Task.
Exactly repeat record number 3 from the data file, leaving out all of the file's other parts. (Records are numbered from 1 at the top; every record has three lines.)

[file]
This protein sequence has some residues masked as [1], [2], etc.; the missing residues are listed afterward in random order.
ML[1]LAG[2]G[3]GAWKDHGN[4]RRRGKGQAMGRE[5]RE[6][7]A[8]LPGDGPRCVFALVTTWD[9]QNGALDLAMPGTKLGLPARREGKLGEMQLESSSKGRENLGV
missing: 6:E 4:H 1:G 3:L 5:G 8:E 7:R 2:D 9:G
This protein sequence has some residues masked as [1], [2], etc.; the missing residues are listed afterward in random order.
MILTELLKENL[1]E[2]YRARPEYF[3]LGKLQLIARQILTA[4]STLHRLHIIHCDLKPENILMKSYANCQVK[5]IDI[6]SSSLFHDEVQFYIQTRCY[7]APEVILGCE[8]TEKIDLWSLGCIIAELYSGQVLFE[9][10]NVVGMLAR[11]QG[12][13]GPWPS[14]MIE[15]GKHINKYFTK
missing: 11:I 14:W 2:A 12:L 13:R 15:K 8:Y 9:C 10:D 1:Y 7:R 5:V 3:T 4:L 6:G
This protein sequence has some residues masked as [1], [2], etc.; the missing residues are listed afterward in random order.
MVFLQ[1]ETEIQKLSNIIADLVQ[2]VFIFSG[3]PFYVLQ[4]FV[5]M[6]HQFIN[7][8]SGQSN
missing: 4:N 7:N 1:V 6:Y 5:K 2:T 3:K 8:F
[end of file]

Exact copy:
This protein sequence has some residues masked as [1], [2], etc.; the missing residues are listed afterward in random order.
MVFLQ[1]ETEIQKLSNIIADLVQ[2]VFIFSG[3]PFYVLQ[4]FV[5]M[6]HQFIN[7][8]SGQSN
missing: 4:N 7:N 1:V 6:Y 5:K 2:T 3:K 8:F